Create A Daily Schedule

First things first: a schedule. Schedules are tremendously useful, because they give us something to set our clock by. Our internal clock, that is. Getting used to a productive routine helps us stay sane, make day-to-day progress, and harness a feeling of achievement at the end of each day. Additionally, when struggling with addiction, it’s important to find things to do.

In the early stages of recovery, cravings and ceaseless thoughts of addiction can drive you crazy. Couple that with boredom, and it becomes difficult to resist the temptation to go do something you might regret. Keeping yourself busy in the first few weeks and months of addiction is helpful. Over time, the cravings will let up and you’ll develop your own tools and habits to undermine your cravings, if and when they return.

Another reason why daily schedules are important is to maintain a sense that you’re getting something done every single day. This is especially important after early recovery, when addicts are most likely to succumb to symptoms of depression and develop other issues as a result of the emotional effects of going sober, and the stresses of recovery. Without taking the proper precautions, days can easily blend together. Find something to dedicate yourself to – school, work, a new course, a personal goal – and pursue it passionately.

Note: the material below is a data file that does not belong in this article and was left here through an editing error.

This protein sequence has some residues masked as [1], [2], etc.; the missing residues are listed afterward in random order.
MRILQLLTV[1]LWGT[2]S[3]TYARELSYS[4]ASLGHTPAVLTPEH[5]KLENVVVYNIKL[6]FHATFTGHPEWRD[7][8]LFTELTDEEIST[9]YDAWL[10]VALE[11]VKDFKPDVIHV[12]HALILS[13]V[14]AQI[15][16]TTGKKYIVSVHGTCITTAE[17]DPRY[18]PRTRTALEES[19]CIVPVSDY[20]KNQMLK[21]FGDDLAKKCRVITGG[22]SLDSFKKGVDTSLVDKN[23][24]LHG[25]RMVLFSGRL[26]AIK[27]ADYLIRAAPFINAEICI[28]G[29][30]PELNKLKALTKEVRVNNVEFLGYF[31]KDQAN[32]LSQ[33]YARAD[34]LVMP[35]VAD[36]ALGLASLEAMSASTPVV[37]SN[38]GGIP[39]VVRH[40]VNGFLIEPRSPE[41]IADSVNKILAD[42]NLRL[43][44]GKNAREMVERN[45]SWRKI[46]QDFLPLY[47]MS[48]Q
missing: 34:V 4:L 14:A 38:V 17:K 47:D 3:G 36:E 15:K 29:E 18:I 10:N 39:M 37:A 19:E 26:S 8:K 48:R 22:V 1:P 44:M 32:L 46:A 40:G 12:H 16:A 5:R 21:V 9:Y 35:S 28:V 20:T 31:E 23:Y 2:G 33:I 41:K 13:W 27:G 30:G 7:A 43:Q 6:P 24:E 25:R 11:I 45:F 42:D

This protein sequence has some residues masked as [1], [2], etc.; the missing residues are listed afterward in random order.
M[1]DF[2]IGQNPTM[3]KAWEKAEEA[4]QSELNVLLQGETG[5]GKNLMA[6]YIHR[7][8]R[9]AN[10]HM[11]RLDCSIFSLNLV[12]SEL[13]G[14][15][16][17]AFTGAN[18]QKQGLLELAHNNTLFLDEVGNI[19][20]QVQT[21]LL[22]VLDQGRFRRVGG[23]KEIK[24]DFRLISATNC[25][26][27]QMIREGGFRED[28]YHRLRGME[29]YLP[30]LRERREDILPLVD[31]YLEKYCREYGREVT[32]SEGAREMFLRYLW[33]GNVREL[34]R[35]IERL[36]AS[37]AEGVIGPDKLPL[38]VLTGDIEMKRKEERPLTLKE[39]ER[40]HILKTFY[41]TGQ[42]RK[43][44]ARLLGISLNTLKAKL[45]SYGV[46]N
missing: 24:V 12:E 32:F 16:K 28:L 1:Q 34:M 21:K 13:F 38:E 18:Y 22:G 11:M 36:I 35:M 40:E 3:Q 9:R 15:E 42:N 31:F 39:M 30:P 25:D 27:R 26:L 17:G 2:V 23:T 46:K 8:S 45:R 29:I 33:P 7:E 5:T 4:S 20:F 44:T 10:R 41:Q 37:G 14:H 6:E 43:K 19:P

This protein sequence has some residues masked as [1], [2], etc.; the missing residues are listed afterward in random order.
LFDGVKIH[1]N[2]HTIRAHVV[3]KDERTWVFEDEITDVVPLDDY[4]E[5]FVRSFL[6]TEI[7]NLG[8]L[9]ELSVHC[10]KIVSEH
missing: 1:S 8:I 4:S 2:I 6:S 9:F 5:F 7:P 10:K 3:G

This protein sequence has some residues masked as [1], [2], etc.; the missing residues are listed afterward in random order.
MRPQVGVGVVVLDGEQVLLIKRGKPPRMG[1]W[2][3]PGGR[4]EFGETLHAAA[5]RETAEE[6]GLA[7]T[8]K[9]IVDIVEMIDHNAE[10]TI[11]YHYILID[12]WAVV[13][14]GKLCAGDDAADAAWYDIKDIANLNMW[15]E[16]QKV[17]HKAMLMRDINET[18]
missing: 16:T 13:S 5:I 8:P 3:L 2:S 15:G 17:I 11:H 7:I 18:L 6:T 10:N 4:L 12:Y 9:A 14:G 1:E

Manage and Repair Your Circadian Rhythm

The circadian rhythm is the internal 24-hour body clock that we humans share with many other organisms. As the Earth revolves around its own axis, the sun passes through the sky and day turns to night. Most creatures on Earth have evolved to live their lives on a day-by-day basis, going through periods of activity and inactivity. While these internal clocks mostly run on their own, we do ‘reset’ them based on changes in daylight and nighttime, as well as a number of other factors.

Plenty of things can upset the circadian rhythm. Some people undergo serious mental and emotional changes during the winter time, when daylight is reduced, and most people wake up during what is still ostensibly the night. Meanwhile, many people struggle from stress-induced insomnia, as well as sleeping issues fueled by time spent exposed to blue-light mobile devices (which mimic daylight) and late evening caffeine.